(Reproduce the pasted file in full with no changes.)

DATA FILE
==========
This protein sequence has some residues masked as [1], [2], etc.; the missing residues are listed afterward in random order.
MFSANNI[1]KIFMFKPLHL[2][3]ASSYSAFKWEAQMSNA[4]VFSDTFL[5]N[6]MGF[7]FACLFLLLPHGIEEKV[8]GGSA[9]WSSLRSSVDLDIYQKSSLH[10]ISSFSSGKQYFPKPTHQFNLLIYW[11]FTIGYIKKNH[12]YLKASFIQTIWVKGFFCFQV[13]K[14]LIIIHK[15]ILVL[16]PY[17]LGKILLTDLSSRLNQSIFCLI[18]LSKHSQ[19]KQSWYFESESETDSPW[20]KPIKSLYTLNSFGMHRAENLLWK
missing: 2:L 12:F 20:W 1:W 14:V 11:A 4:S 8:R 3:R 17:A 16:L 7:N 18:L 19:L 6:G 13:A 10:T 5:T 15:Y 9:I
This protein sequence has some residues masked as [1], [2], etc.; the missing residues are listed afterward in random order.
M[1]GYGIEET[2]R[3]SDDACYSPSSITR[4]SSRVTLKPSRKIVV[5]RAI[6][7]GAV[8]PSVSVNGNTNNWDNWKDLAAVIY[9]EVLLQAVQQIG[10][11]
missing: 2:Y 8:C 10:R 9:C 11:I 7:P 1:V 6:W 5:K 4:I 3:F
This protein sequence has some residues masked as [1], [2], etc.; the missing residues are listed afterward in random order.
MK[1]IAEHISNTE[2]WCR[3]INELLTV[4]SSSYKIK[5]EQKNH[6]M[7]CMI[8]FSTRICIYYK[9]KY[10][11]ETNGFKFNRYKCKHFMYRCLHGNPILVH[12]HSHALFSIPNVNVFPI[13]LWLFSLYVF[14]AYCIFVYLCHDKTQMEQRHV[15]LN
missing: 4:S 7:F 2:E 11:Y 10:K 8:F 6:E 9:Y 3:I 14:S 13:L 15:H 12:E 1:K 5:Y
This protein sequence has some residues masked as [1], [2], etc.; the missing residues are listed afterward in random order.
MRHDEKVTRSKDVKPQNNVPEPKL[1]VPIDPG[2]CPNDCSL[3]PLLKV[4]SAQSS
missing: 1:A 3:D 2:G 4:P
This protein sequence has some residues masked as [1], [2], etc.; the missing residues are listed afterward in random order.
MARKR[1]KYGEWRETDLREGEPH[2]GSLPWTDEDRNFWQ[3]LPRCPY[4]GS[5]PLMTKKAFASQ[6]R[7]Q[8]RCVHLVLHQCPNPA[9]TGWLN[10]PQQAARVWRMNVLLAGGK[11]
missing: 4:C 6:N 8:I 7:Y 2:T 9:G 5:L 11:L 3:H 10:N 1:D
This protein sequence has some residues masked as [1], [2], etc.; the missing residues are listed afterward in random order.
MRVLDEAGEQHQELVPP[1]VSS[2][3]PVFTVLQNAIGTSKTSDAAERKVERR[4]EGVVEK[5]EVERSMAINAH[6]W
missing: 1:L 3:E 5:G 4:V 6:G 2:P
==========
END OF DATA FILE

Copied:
This protein sequence has some residues masked as [1], [2], etc.; the missing residues are listed afterward in random order.
MFSANNI[1]KIFMFKPLHL[2][3]ASSYSAFKWEAQMSNA[4]VFSDTFL[5]N[6]MGF[7]FACLFLLLPHGIEEKV[8]GGSA[9]WSSLRSSVDLDIYQKSSLH[10]ISSFSSGKQYFPKPTHQFNLLIYW[11]FTIGYIKKNH[12]YLKASFIQTIWVKGFFCFQV[13]K[14]LIIIHK[15]ILVL[16]PY[17]LGKILLTDLSSRLNQSIFCLI[18]LSKHSQ[19]KQSWYFESESETDSPW[20]KPIKSLYTLNSFGMHRAENLLWK
missing: 2:L 12:F 20:W 1:W 14:V 11:A 4:S 8:R 3:R 17:A 16:L 7:N 18:L 19:L 6:G 13:A 10:T 5:T 15:Y 9:I
This protein sequence has some residues masked as [1], [2], etc.; the missing residues are listed afterward in random order.
M[1]GYGIEET[2]R[3]SDDACYSPSSITR[4]SSRVTLKPSRKIVV[5]RAI[6][7]GAV[8]PSVSVNGNTNNWDNWKDLAAVIY[9]EVLLQAVQQIG[10][11]
missing: 2:Y 8:C 10:R 9:C 11:I 7:P 1:V 6:W 5:K 4:I 3:F
This protein sequence has some residues masked as [1], [2], etc.; the missing residues are listed afterward in random order.
MK[1]IAEHISNTE[2]WCR[3]INELLTV[4]SSSYKIK[5]EQKNH[6]M[7]CMI[8]FSTRICIYYK[9]KY[10][11]ETNGFKFNRYKCKHFMYRCLHGNPILVH[12]HSHALFSIPNVNVFPI[13]LWLFSLYVF[14]AYCIFVYLCHDKTQMEQRHV[15]LN
missing: 4:S 7:F 2:E 11:Y 10:K 8:F 6:E 9:Y 3:I 14:S 13:L 15:H 12:E 1:K 5:Y
This protein sequence has some residues masked as [1], [2], etc.; the missing residues are listed afterward in random order.
MRHDEKVTRSKDVKPQNNVPEPKL[1]VPIDPG[2]CPNDCSL[3]PLLKV[4]SAQSS
missing: 1:A 3:D 2:G 4:P
This protein sequence has some residues masked as [1], [2], etc.; the missing residues are listed afterward in random order.
MARKR[1]KYGEWRETDLREGEPH[2]GSLPWTDEDRNFWQ[3]LPRCPY[4]GS[5]PLMTKKAFASQ[6]R[7]Q[8]RCVHLVLHQCPNPA[9]TGWLN[10]PQQAARVWRMNVLLAGGK[11]
missing: 4:C 6:N 8:I 7:Y 2:T 9:G 5:L 11:L 3:H 10:N 1:D
This protein sequence has some residues masked as [1], [2], etc.; the missing residues are listed afterward in random order.
MRVLDEAGEQHQELVPP[1]VSS[2][3]PVFTVLQNAIGTSKTSDAAERKVERR[4]EGVVEK[5]EVERSMAINAH[6]W
missing: 1:L 3:E 5:G 4:V 6:G 2:P